Dennis O'Hara (Canada) is a faculty member of the Faculty of Theology at the University of St. Michaels College, and the Director of the Elliott Allen Institute for Theology and Ecology, directing many theses on various aspects of eco-theology and ethics. He is also an associate member of the graduate faculty at the School for the Environment at the University of Toronto where he has co-taught courses on the environment and health. Since 2004, he has been a core faculty member of the certificate programme in Corporate Social Responsibility at the University of St. Michaels College. Dr. O'Hara has delivered popular and academic lectures in Canada, the USA, Europe and Korea on healthcare, ethics, ecological spirituality, and ecological theology.
Lucy Cummings is the Executive Director of Faith & the Common Good, where she helps Canada's diverse faith communities contribute to greener, healthier, more resilient neighborhoods. Previously, she taught global sustainability politics at the University of Hong Kong and led Seacology UK, a non-profit group devoted to community-based island biodiversity protection. Lucy holds a Bachelor's degree in economics, a Master's in religious ethics, and a Ph.D. in global politics. She is privileged to work with passionate volunteers dedicated to climate justice from a wide variety of Canadian faith communities.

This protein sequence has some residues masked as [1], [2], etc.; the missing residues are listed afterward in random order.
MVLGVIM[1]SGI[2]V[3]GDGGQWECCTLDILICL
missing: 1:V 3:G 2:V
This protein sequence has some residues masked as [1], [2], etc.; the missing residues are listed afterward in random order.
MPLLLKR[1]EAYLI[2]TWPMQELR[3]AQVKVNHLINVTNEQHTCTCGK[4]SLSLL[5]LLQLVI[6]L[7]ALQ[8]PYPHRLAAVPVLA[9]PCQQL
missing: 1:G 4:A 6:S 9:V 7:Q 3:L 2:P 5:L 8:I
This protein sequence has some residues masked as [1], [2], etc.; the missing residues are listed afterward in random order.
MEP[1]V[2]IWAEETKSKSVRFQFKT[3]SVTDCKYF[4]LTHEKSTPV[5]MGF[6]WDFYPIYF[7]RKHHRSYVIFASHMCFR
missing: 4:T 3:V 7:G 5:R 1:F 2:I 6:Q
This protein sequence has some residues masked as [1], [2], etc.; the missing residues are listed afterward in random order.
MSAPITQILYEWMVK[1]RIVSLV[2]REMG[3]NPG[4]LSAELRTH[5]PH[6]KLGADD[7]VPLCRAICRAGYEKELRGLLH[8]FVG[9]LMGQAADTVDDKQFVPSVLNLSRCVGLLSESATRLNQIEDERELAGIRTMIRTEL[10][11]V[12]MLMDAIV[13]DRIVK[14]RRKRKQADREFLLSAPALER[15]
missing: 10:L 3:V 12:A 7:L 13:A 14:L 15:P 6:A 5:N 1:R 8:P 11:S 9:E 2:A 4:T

Judith Stamp is a geographer, writer and retired academic with an ongoing commitment to issues of environmental sustainability and social justice. She grew up under apartheid in South Africa in the 1950s, and returned to Southern Africa in the 1990s to do PhD fieldwork in rural Zimbabwe. Her thesis was on agroforestry—the use of trees in the village farming system (see www.judithstamp.ca). Judith is currently writing a memoir, Africa Calling. She was initiated into the Sufi Order by Pir Vilayat in 1980 at the Abode of the Message.
Michelle Singh is an Interfaith Minister who is committed to bringing eco-spirituality into mainstream popular culture. To this end, she is a volunteer Hike Leader for the Rouge Park where she designs and leads hikes intended to help individuals deeply connect to nature’s inherent energy. She is a facilitator for the Pachamama Alliance’s “Awakening the Dreamer, Changing the Dream” symposium that is committed to facilitating a human presence on Earth that is environmentally sustainable, socially just and spiritually fulfilling. Michelle practices Entrepreneurial Ministry, responding to the needs of the communities around her. She is a member of The Interfaith Temple, New York, and an Associate Minister with the Bancroft Spiritual Centre, Ontario. In 2009, Michelle co-founded a Spiritual Dialogue Circle, with participants from several faith and non-faith backgrounds engaging in respectful dialogue on a monthly basis. Michelle sits on the Toronto Steering Committee for World Interfaith Harmony Week that won Third Prize in 2015 for their outstanding, diverse program of events including a Green Rule Hike in the Rouge Park.